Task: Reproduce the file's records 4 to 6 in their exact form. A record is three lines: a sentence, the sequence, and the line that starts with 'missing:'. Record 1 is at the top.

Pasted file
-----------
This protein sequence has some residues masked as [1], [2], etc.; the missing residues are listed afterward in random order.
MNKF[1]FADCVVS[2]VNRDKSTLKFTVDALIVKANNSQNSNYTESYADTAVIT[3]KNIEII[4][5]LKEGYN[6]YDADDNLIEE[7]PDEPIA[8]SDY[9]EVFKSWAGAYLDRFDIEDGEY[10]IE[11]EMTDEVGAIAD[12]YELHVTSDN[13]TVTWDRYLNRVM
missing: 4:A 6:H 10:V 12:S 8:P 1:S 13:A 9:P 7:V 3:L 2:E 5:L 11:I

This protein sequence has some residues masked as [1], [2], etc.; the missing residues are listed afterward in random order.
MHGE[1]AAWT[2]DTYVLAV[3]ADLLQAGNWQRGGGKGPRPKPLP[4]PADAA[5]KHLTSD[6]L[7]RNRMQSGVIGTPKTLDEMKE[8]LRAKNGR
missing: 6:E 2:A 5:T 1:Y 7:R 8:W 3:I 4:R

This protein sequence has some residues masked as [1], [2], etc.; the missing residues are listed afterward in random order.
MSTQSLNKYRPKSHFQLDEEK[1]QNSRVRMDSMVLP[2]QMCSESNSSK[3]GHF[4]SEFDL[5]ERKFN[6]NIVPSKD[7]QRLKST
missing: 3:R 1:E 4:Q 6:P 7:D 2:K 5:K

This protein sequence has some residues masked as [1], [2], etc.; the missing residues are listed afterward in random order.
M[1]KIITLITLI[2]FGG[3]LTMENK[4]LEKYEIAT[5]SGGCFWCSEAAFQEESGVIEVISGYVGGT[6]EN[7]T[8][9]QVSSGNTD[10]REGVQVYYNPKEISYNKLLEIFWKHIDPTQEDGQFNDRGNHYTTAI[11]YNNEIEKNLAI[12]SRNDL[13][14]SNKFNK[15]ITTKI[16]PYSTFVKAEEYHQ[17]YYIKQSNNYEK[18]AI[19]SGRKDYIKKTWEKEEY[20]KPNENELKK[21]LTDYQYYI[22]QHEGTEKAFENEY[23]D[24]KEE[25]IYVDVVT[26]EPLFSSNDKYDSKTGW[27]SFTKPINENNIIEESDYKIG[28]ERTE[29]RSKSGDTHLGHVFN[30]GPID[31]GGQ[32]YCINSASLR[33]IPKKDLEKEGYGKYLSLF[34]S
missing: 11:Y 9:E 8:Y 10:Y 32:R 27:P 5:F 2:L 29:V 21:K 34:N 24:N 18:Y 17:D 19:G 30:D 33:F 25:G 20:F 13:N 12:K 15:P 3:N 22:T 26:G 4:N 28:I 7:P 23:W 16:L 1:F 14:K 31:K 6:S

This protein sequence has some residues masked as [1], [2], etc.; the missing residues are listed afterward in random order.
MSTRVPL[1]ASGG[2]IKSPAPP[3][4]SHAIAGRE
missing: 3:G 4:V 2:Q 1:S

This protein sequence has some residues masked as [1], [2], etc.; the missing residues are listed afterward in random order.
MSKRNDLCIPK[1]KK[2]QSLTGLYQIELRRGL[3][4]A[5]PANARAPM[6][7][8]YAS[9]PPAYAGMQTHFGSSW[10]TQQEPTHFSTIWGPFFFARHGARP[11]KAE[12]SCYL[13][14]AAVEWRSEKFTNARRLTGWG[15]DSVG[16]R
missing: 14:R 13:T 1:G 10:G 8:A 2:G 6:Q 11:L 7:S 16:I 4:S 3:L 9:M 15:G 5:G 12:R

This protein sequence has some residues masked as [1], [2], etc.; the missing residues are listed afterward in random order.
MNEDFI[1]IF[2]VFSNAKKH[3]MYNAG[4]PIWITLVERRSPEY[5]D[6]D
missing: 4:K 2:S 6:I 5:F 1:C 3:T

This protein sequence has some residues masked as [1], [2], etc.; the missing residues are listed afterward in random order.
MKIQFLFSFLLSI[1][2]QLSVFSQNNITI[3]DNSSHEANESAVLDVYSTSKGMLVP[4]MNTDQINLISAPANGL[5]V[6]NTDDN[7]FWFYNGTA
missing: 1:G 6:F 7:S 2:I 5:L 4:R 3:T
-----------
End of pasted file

This protein sequence has some residues masked as [1], [2], etc.; the missing residues are listed afterward in random order.
M[1]KIITLITLI[2]FGG[3]LTMENK[4]LEKYEIAT[5]SGGCFWCSEAAFQEESGVIEVISGYVGGT[6]EN[7]T[8][9]QVSSGNTD[10]REGVQVYYNPKEISYNKLLEIFWKHIDPTQEDGQFNDRGNHYTTAI[11]YNNEIEKNLAI[12]SRNDL[13][14]SNKFNK[15]ITTKI[16]PYSTFVKAEEYHQ[17]YYIKQSNNYEK[18]AI[19]SGRKDYIKKTWEKEEY[20]KPNENELKK[21]LTDYQYYI[22]QHEGTEKAFENEY[23]D[24]KEE[25]IYVDVVT[26]EPLFSSNDKYDSKTGW[27]SFTKPINENNIIEESDYKIG[28]ERTE[29]RSKSGDTHLGHVFN[30]GPID[31]GGQ[32]YCINSASLR[33]IPKKDLEKEGYGKYLSLF[34]S
missing: 11:Y 9:E 8:Y 10:Y 32:R 27:P 5:F 2:L 29:V 21:K 34:N 24:N 18:Y 17:D 19:G 30:D 33:F 25:G 20:F 13:N 12:K 15:P 3:N 22:T 26:G 4:N 28:I 7:P 23:W 16:L 1:F 14:K 31:K 6:S

This protein sequence has some residues masked as [1], [2], etc.; the missing residues are listed afterward in random order.
MSTRVPL[1]ASGG[2]IKSPAPP[3][4]SHAIAGRE
missing: 3:G 4:V 2:Q 1:S

This protein sequence has some residues masked as [1], [2], etc.; the missing residues are listed afterward in random order.
MSKRNDLCIPK[1]KK[2]QSLTGLYQIELRRGL[3][4]A[5]PANARAPM[6][7][8]YAS[9]PPAYAGMQTHFGSSW[10]TQQEPTHFSTIWGPFFFARHGARP[11]KAE[12]SCYL[13][14]AAVEWRSEKFTNARRLTGWG[15]DSVG[16]R
missing: 14:R 13:T 1:G 10:G 8:A 2:G 6:Q 11:L 7:S 16:I 4:S 3:L 9:M 15:G 5:G 12:R